Full Item Description
This elixir is usually encountered on the body of a goblin, sealed in whatever happened to be handy when the maker of it distilled the foul substance. The color is invariably a filthy-looking mix of putrid green and rotting brown, and exposing it to air produces a horrific stench that leaves most unable to do anything but hold their last meal down. Many have decided that the foul elixir is a stink bomb of epic levels that the goblins were killed too swiftly to use, when in truth the potion is much, much deadlier, although only goblins and their close cousins can stomach the revolting flavor to drink it.
The Potion of Explosive Entrails is created by a mixture of secretions of any spiders, poisonous amphibians, toxic molds, and other deadly poisons the alchemist can lay their hands on, all brewed in a kettle with a thick base of goblinoid blood. Left to sit over a low flame for two weeks, and then stained through sacks of molding grain, the resulting elixir has the power to turn the drinker into a powerful explosive, although the cost is such that few but the stupidest or most suicidal of goblins ever dare to use it.
The origins of the Potion are lost to the crude nature of goblin history, but most of them generally agree that it was first used in the old wars when the dwarves and their allies forced the goblins from their ancestral homes. Rather than surrender the caverns, brave goblin heroes, who would be honored if anyone could remember who they were, stood near weak structural points in the caverns and quaffed the foul potion, leading to tremendous explosions that brought the caverns crashing down when their foes struck them down.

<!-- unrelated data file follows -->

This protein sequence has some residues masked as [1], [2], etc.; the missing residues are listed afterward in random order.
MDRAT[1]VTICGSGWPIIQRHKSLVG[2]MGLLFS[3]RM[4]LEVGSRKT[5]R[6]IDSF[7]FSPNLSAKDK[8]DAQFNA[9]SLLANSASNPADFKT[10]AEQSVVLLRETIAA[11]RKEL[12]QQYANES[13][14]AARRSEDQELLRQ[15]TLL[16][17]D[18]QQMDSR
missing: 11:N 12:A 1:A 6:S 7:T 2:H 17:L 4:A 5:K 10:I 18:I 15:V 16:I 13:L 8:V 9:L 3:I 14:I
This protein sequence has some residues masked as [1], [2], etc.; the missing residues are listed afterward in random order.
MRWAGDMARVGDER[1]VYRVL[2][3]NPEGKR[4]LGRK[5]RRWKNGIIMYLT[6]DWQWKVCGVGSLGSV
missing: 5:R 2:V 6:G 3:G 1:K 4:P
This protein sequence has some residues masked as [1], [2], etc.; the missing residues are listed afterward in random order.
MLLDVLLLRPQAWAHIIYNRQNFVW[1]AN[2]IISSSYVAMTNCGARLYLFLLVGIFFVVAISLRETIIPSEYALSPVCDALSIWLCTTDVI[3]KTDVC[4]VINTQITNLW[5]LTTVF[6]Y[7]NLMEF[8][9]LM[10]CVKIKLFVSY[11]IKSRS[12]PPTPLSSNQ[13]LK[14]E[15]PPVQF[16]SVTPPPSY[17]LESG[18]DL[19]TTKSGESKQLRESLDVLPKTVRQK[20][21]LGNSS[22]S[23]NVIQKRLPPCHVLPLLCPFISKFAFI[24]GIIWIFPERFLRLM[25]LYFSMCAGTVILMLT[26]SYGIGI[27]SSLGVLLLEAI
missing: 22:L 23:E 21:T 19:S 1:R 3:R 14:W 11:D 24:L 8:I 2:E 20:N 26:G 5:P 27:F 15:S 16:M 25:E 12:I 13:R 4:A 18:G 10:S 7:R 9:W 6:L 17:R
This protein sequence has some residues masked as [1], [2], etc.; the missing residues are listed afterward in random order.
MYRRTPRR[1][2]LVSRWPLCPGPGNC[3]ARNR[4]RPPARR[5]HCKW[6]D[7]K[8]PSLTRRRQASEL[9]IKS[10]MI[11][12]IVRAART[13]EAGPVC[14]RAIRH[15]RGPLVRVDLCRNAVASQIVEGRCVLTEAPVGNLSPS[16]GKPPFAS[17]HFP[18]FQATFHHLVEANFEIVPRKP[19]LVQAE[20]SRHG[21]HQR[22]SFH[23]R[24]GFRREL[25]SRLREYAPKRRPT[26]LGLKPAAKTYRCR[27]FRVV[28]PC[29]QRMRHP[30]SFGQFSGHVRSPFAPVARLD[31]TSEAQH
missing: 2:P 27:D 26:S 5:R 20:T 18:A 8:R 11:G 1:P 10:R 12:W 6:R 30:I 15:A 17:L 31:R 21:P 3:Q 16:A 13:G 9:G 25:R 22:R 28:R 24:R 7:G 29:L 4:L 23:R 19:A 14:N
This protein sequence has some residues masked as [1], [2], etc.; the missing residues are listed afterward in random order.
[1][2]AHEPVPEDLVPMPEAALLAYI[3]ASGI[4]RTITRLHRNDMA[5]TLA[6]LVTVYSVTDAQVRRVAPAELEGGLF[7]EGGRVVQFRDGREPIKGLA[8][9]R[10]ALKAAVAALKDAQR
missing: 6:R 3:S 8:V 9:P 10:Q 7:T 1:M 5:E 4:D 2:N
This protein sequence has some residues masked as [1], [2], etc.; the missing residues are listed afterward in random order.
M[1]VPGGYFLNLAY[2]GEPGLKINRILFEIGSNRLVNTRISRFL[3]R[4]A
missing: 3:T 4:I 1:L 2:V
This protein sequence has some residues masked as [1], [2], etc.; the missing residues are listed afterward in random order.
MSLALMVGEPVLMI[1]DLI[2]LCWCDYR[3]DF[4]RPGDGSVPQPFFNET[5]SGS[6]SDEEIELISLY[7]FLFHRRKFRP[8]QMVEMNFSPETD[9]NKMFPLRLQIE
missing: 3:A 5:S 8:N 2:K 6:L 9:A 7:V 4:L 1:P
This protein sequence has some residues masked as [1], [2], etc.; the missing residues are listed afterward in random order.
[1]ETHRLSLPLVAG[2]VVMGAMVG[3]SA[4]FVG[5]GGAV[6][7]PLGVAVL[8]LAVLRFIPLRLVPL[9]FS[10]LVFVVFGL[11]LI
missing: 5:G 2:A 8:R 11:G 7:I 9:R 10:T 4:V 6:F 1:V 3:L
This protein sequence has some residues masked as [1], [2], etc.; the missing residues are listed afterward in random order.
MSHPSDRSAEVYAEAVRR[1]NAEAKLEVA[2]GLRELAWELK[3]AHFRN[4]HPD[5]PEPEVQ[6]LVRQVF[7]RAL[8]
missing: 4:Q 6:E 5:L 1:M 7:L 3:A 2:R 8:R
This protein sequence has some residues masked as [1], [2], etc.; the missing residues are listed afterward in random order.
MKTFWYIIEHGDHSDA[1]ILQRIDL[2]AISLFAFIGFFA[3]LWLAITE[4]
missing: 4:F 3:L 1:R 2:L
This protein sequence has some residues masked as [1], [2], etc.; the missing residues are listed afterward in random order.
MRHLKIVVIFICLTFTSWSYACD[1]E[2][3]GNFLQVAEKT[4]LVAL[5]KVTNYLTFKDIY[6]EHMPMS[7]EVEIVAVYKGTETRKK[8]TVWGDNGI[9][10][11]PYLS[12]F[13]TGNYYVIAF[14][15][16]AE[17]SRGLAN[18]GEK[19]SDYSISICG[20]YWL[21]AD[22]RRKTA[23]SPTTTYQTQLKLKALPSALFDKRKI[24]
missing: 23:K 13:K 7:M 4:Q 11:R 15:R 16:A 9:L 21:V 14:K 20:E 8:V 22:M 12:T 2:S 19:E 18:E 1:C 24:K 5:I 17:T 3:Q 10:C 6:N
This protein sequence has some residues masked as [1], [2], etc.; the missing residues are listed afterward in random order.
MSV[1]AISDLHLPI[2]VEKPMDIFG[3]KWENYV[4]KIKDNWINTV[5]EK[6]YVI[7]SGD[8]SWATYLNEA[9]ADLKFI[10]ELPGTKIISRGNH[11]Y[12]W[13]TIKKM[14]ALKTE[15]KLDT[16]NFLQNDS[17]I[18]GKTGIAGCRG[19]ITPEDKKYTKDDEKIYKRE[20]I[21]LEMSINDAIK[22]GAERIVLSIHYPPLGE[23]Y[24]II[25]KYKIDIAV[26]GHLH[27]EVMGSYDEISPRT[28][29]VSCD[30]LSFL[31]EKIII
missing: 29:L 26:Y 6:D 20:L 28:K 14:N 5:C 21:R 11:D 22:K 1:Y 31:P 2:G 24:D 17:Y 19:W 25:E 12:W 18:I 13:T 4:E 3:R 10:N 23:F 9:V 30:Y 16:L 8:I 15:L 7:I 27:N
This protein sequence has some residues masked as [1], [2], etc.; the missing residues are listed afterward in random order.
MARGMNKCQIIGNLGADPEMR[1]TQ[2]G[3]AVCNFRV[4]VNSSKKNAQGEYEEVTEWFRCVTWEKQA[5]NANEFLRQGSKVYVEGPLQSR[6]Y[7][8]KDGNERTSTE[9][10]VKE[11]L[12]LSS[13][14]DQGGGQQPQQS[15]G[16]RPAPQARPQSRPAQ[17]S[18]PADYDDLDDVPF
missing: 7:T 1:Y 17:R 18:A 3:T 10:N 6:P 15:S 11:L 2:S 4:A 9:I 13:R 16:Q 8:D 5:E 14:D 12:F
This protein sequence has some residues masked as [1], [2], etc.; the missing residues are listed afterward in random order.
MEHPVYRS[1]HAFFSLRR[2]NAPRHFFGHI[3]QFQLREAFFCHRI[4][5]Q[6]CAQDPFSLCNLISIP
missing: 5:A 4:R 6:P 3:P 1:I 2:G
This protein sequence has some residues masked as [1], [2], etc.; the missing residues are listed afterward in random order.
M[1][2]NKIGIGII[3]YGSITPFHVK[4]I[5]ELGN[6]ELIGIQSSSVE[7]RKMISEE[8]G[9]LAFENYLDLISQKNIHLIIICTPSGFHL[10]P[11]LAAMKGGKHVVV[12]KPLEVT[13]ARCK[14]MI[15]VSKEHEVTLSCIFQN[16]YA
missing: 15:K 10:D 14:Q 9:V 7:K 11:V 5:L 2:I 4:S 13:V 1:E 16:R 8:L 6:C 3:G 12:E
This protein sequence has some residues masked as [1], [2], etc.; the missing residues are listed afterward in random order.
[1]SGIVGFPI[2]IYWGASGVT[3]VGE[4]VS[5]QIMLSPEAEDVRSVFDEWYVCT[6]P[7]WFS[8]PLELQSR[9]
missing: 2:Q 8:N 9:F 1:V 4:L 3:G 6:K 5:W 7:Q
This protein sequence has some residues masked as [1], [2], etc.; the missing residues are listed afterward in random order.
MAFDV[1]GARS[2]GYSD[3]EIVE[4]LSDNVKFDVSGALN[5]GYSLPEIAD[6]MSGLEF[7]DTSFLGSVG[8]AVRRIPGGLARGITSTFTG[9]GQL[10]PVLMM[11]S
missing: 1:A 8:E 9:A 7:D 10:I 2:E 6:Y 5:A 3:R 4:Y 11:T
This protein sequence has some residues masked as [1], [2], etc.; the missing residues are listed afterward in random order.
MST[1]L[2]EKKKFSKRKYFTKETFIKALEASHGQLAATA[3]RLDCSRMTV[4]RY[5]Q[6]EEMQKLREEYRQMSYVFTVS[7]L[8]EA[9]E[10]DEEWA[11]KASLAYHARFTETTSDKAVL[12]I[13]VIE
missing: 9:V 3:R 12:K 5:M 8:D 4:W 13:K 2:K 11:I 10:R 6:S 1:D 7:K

In the present age, the foul potion occasionally sees use among the most fanatic goblins, who drink it before charging into battle so that when their foes strike them they can take their enemies with them.
The Potion of Explosive Entrails requires a short while to work, but when quaffed it has the following effects:
Immeadiately, it begins to react with the gastric acids of the drinker, combining to form a thick liquid that explosively ignites on contact with air.
After fifteen minutes, the body begins to absorb the foul liquid into the blood, effectively making the blood of the drinker highly flammable, and explosive enough that in most cases any scratch will cause the liquid still in the digestive tract to explode as well.
After half an hour, any scratch will make the drinker explode, as the liquid begins to permeate the flesh as well as the blood, effectively turning the unfortunate soul into a walking bottle of nitroglycerin.
The only way to avoid this explosion is to subdue the drinker and keep them in complete safety for a minimum of 24 hours, by which time the substance begins to break down as the body processes it. Some creatures with exceptionally slow metabolisms may remain volatile for much longer, however.